A great description of the status quo can be found in an excerpt from the May 16, 2019, Louisville Courier-Journal article – “From Derby DQ to Lasix, horse racing has problems. Could a national set of rules help?

“The idea of centralized leadership in horse racing isn’t new. It’s just the current structure is ingrained and those in charge in each jurisdiction operate independently out of self-interest.

“As it has always been, each state’s commission simply does what it wants.

“‘The word that best describes the structure of racing in this country is fiefdom,’ said Lexington-based horseplayer Mike Maloney, ‘because racing is regulated on a statewide basis. … Everyone has their own self-important little fiefdom that, ‘“You can’t tell me what to do.”’

“The sense for horse racing is that fiddles are playing as Rome is beginning to burn.”

If you agree with this sentiment, maybe you should get involved in supporting an organization that is dedicated to making a REAL difference. Let me suggest two that I know well and can highly recommend. I’ve included the mission statement of each.

Coalition for Horse Racing Integrity – Our mission is the adoption of a national, uniform standard for drugs and medication in horse racing. United Anti-Doping Agency (USADA) is the only rule-making, testing, and enforcement body with the independent and science-based expertise necessary to act in the best interest of the sport, its human and equine participants and its fans. As a result, the coalition supports the bipartisan Horseracing Integrity Act, which addresses this pressing need.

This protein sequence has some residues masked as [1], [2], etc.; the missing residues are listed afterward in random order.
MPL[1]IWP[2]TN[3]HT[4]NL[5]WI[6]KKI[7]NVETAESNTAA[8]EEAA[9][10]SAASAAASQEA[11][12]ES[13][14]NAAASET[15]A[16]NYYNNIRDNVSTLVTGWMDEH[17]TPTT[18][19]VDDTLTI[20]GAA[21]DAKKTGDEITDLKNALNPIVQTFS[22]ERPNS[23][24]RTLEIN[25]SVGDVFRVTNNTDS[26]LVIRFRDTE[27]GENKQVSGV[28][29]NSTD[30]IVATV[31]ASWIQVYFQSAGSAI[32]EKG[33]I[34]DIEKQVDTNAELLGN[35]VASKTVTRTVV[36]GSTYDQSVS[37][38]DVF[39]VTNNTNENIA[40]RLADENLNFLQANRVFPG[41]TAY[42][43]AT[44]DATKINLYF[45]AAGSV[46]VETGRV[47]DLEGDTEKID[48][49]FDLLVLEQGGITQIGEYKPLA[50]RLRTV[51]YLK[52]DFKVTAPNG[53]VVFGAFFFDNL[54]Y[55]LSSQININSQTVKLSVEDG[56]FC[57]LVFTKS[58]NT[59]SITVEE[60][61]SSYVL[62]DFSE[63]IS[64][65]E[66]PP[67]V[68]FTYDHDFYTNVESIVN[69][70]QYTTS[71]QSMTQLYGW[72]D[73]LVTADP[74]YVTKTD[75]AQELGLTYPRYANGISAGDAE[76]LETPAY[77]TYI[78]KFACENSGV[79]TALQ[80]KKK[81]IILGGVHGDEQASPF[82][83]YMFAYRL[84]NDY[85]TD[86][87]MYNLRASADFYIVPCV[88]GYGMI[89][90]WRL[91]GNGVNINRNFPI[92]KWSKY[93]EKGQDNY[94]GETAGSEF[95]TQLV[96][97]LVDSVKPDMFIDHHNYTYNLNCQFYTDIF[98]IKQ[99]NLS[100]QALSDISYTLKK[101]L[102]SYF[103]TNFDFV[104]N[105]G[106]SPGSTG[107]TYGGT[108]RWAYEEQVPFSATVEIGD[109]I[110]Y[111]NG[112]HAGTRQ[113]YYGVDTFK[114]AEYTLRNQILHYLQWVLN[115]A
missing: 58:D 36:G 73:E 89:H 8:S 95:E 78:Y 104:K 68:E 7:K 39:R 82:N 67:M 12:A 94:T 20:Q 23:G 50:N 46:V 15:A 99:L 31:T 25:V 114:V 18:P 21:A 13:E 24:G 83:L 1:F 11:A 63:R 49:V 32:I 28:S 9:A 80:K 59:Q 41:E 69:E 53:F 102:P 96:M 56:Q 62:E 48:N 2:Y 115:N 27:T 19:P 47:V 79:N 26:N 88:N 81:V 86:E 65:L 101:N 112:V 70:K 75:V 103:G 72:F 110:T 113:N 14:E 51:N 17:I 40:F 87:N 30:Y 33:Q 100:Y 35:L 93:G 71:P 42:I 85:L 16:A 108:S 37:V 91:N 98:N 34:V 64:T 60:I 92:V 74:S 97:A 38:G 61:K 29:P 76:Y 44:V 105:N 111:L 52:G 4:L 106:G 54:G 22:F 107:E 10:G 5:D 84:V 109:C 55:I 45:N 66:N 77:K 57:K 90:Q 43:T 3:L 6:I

Water Hay Oats Alliance (WHOA) We are a grassroots movement of like-minded individuals who support the passage of federal legislation to prohibit the use of performance-enhancing drugs in the sport of horse racing. The appointment of an independent anti-doping program run by the U.S. Anti-Doping Agency (USADA) will resolve the problem of widespread drug use in American racing and put U.S. racing jurisdictions in step with international standards.

Doping destroys public confidence in racing, defrauds the betting fan, weakens the genetic pool and, most importantly, puts the life and limb of our equine athletes and their jockeys at risk. It is obvious that after years of committee review and discussion, America’s racing industry cannot police itself by eliminating the proliferation of performance-enhancing drugs in our sport, nor does it possess the power to adequately punish the purveyors of these drugs.

If we do not make a difference now, will there be an industry worth saving later?

Comments (2) -

  • I believe we in the horse race industry need to help push this sport ahead with as much media positivity as possible. A veteran race announcer once told me years ago, "never be negative when it comes to racing!" . As someone who has covered racing from various positions,  I have always followed that.
Comments are closed